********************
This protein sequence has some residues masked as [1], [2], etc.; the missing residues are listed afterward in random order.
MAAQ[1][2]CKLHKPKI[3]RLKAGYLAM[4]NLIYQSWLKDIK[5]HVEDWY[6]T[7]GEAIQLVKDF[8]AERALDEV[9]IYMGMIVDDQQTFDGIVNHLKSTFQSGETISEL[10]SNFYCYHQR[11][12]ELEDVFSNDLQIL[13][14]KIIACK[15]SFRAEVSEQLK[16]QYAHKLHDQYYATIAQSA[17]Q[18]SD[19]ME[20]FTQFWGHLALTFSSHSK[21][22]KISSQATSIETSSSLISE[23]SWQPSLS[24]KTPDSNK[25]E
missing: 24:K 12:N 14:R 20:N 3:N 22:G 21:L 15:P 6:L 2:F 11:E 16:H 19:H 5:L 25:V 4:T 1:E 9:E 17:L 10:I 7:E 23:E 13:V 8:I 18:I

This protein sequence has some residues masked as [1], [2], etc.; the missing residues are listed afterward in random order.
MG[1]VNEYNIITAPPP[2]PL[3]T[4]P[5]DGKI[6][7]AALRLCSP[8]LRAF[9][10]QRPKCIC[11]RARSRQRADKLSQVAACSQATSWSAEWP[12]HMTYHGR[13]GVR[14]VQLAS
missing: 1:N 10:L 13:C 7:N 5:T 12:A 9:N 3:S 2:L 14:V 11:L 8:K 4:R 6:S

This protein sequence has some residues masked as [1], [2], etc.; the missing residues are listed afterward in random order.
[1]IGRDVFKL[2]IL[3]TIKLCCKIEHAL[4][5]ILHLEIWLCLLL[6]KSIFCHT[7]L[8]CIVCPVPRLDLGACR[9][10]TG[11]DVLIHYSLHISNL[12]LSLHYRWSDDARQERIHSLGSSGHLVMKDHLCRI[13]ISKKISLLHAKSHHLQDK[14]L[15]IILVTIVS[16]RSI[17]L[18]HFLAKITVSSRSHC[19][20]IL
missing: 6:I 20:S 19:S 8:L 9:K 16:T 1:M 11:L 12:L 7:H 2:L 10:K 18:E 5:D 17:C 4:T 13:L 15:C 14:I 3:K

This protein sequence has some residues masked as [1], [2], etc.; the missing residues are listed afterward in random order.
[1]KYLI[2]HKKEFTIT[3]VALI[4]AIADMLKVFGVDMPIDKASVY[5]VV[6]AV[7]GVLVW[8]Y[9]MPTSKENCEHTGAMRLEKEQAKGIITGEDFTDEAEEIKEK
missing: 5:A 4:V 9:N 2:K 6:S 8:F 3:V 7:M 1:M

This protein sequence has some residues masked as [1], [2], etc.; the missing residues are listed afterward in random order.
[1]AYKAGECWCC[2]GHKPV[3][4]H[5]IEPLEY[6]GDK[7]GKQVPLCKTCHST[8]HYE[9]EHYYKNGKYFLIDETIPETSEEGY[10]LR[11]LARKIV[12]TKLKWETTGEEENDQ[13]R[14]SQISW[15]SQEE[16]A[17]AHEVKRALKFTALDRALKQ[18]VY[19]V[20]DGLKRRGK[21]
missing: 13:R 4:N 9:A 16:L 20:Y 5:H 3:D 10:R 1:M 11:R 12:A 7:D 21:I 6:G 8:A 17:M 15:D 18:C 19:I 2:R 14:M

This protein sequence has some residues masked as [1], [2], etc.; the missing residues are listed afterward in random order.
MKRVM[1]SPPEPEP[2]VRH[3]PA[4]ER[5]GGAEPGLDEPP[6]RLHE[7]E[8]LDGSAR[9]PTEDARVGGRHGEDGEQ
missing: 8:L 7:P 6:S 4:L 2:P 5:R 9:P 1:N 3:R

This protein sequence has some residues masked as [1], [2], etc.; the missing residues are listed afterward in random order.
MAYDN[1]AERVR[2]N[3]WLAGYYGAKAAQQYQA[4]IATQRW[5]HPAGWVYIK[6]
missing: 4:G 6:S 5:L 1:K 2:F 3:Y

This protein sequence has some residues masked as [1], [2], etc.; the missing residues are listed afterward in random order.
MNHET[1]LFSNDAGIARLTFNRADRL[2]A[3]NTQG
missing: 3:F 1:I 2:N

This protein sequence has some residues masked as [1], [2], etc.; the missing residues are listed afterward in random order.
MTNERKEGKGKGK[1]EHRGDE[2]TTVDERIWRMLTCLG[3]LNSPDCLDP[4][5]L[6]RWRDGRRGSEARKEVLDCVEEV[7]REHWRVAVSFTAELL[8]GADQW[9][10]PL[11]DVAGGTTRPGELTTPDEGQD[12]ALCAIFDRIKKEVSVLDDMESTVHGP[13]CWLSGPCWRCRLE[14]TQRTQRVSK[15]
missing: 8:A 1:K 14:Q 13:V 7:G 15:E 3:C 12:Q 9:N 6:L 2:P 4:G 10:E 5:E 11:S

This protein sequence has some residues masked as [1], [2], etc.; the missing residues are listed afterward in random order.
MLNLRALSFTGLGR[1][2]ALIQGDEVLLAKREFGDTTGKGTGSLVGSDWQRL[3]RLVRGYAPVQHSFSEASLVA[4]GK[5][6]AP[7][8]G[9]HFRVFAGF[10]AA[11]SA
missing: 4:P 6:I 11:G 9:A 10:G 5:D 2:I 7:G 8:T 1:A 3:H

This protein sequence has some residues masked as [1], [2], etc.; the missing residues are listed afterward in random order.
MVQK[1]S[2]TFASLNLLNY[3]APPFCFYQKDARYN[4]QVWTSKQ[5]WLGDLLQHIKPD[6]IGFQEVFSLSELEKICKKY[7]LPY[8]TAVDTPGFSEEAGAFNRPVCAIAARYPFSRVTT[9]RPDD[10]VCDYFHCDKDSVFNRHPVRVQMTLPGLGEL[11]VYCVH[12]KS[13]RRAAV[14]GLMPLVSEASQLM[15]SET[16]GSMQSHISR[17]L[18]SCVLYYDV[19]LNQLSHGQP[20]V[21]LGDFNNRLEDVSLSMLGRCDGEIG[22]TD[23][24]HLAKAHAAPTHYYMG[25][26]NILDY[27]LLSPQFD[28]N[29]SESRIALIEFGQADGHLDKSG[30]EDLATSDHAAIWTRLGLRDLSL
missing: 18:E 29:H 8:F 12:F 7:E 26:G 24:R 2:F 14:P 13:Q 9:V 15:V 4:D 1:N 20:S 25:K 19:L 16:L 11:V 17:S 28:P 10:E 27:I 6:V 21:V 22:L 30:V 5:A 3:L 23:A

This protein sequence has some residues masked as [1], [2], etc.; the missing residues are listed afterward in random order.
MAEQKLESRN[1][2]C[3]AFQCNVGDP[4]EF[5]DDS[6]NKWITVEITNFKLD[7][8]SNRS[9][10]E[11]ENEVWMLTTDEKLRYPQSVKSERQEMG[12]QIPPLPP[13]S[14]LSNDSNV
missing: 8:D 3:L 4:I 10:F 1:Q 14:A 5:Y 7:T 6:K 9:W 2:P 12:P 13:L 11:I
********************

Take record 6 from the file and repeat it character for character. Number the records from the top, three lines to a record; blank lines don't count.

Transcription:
This protein sequence has some residues masked as [1], [2], etc.; the missing residues are listed afterward in random order.
MKRVM[1]SPPEPEP[2]VRH[3]PA[4]ER[5]GGAEPGLDEPP[6]RLHE[7]E[8]LDGSAR[9]PTEDARVGGRHGEDGEQ
missing: 8:L 7:P 6:S 4:L 2:P 5:R 9:P 1:N 3:R